I’ve had friends and family members that have been involved in all manners of white and blue collar work, and one field that has always been in high demand for millennia has been woodworking and carpentry.  As a friend in college showed me his work as a young apprentice in a carpentry union, he prided himself on being involved in one of the oldest professions and even the same that Jesus Christ himself was experienced in.  While maybe not everyone can jump into that same boat of pride (many people are not Christian but at least offer respect to the religious icon), there is still definitely some considerable admiration due to those who commit themselves to this craft that is often considered to be equal parts both an art and also a science.  That makes perfect sense though since it does involve a strong influence of mathematics (ask any architect how much building they could do without numbers!) and a flair for aesthetics.


This fine photo of a carpenter’s work shop (courtesy of QuesterMark) shows us how far we’ve come from the working conditions a carpenter would endure with poor lighting and ventilation from the previous centuries.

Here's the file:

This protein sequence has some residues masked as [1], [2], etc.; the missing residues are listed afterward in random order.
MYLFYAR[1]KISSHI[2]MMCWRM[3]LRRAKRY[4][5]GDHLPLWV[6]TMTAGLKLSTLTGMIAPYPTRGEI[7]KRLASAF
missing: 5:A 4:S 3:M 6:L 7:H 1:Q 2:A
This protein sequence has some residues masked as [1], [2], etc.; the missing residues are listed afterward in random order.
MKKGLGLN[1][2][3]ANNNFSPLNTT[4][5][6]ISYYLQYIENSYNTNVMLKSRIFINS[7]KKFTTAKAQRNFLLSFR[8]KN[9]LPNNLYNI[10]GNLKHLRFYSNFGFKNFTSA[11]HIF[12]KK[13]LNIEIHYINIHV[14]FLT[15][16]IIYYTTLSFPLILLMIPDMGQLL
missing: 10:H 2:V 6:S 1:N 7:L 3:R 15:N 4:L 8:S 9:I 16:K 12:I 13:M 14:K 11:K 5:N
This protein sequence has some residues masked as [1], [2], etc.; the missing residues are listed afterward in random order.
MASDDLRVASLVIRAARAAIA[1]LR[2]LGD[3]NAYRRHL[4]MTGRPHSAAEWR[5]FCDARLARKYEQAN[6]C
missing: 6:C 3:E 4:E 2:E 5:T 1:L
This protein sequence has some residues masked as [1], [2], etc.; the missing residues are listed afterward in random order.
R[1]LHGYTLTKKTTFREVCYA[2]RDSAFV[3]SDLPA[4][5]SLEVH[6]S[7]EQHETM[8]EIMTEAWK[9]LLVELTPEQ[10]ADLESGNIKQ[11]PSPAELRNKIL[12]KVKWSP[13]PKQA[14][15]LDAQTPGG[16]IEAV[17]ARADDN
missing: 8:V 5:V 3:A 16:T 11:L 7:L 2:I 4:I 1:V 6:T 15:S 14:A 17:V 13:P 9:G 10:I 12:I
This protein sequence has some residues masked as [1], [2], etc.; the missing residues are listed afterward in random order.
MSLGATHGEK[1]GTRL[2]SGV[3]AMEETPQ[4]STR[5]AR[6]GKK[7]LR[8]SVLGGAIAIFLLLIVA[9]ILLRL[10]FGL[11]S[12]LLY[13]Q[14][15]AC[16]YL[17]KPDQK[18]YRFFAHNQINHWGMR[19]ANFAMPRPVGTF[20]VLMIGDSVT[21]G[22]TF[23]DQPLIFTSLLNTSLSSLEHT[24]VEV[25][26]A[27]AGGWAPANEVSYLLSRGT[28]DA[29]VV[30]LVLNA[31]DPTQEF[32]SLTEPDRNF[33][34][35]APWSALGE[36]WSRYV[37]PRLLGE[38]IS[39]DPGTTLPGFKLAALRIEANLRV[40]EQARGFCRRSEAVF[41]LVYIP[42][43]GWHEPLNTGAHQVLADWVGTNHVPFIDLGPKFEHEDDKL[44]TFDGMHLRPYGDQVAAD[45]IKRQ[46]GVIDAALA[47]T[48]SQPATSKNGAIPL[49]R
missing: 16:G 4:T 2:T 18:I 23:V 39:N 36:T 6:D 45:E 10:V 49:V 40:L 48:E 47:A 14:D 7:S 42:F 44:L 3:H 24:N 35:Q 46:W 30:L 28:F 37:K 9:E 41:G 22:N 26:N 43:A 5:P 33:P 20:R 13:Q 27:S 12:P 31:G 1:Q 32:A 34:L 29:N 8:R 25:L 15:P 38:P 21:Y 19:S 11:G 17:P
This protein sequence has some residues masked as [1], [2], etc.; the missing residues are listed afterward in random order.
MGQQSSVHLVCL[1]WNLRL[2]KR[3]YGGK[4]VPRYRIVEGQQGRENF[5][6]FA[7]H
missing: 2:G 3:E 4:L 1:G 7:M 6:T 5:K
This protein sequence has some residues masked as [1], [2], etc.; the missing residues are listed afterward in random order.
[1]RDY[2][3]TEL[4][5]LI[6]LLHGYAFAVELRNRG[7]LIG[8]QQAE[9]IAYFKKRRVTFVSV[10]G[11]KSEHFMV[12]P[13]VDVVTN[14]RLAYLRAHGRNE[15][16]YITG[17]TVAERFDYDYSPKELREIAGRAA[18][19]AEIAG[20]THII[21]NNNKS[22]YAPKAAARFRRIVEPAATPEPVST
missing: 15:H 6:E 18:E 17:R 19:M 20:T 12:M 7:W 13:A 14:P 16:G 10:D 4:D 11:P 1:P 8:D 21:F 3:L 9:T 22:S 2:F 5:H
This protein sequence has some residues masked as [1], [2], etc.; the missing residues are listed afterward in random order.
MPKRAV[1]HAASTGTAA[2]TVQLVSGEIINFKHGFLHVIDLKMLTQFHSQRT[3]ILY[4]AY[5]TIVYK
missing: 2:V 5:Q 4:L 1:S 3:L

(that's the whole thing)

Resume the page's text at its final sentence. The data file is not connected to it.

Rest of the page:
Now I’m not sure if a craftsman is only as good as the tools he uses, but they certainly help!  That’s not to say I’m not impressed by the amount that a skilled carpenter can do with a small amount of wood and a few nails, but a fully functional work shop such as the one in the photo above can definitely go a long way, even for a young carpenter with rudimentary skills.  I’ll certainly be relying on those who know more than me to fix up the wood floors of my home in the future.


This inspiring photo which comes to us from the U.S. Army Corps Of Engineers is certainly a lovely portrayal of carpentry at its finest.

In war torn Afghanistan we can see the United States is hard at work rebuilding much of the infrastructure which has been destroyed by the heavy conflicts in the past generation.  Whether you love or hate the United States of America, you have to admire the fact that this nation is one that actually helps to rebuild the nations that it gets militarily involved with.  You could argue this is just a political ploy to gain support, or its purely out of a humanitarian aid and the will to do good for its own sake, but regardless of the intention, I’m happy to see carpentry being used for something so positive.


From Leonora Enking we can see a more common place and contemporary use of carpentry that your average person is most likely to make use of.

I don’t have the space for a garden myself, but if I ever do in the future, I think I’ll hang onto this photo just as a frame of reference.  I’m happy to see how much of a wide reach that carpentry has and I’m anxious to see how it will develop more along with the technological trends do.